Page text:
Volume and Mass Flow Rate Measurement

Author: John M. Cimbala, Penn State University Latest revision: 09 December 2009

Introduction and notation • In many engineering applications, either mass flow rate or volume flow rate must be measured. • Notation used in this learning module: o Velocity V and volume V are distinguished either by adding a bar through the V to indicate volume ( V ) or by using a different font (V). o Mass flow rate m and volume flow rate V are indicated by adding an overdot on m or V respectively. o Some authors use Q for volume flow rate, but this gets confused with heat transfer – I prefer V . • If the density ρ of the fluid is known, mass flow rate and volume flow rate are related by m = ρV . • In all the examples used in this learning module, we consider only incompressible flow. Special care must be taken when the flow is compressible, such as the flow of air or natural gas through a pipeline. • Most of the instruments discussed here measure volume flow rate; other instruments measure mass flow rate. Mass flow rate measurements are more common in gases [gas density varies more than does liquid density]. • Instruments that measure volume flow rate are called flowmeters. • There are two broad categories of flowmeter: o An end-line flowmeter, also called a discharge flowmeter, is used at the outlet or discharge of the flow – at the end of the line. To measure volume flow rate, we measure how much time Δt it takes to fill up a container of known volume, and calculate V = V / Δt . A simple example of an end-line flowmeter is measurement of the volume flow rate through a garden hose using a bucket and stopwatch, as sketched to the right. There are some variations of the bucket and stop-watch approach – for example, we may weigh the fluid instead, and calculate the mass flow rate instead of the volume flow rate. End-line flow measurement is extremely accurate, and is often used to calibrate in-line flowmeters. • An in-line flowmeter is a device that is placed in line with the pipe or duct rather than at the outlet. o An in-line flowmeter is necessary when the outlet or discharge is not available or splits into many separate outlets. For example, the water company must measure the volume of water used in your home or apartment. Obviously, an end-line technique would not work here. o There are five main categories of in-line flowmeters: Obstruction flowmeters – measure the pressure drop across an obstruction placed in the flow. Positive displacement flowmeters – fill up a known volume and then pass it on down the line. Turbine flowmeters or paddlewheel flowmeters – spin a shaft and measure its rpm. Rotameters – raise an object due to aerodynamic drag, and measure its height. Miscellaneous flowmeters – use magnetic, optical, sonic, ultrasonic, vortex shedding, or various other means to measure volume flow rate. o We discuss each of these types of end-line flowmeters individually in the notes below. Obstruction flowmeters • The operating principle of an obstruction flowmeter is as follows: o A pressure drop is created in the pipe or duct by adding some kind of obstruction, as sketched below.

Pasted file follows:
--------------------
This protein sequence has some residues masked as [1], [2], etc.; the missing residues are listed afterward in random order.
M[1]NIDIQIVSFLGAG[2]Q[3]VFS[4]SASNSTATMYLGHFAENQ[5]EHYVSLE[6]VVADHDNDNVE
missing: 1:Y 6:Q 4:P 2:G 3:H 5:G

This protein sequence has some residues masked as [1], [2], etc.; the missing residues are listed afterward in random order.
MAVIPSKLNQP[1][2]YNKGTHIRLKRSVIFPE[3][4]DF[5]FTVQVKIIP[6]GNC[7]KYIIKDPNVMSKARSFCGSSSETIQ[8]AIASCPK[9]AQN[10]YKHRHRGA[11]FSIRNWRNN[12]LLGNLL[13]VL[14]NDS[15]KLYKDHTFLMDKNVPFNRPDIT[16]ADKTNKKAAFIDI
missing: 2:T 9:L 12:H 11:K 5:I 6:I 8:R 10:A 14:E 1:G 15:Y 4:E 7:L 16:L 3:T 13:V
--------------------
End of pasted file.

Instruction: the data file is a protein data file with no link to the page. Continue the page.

V

o o • • •

Obstruction

D

V

The pressure drop associated with the obstruction is measured. The volume flow rate is calibrated as a function of measured pressure drop. All obstruction flowmeters cause a pressure drop (irreversible head loss) in the piping system – this pressure drop is called a minor loss. There are three main types of obstruction flowmeter – orifice, flow nozzle, and Venturi. All work on the same principle, but have different performance characteristics. We develop the equations for the orifice flowmeter – the equations for the flow nozzle and Venturi flowmeters are the same, but with a different discharge coefficient.

Volume and Mass Flow Rate Measurement, Page 2

Orifice flowmeter • The obstruction in an orifice flowmeter is...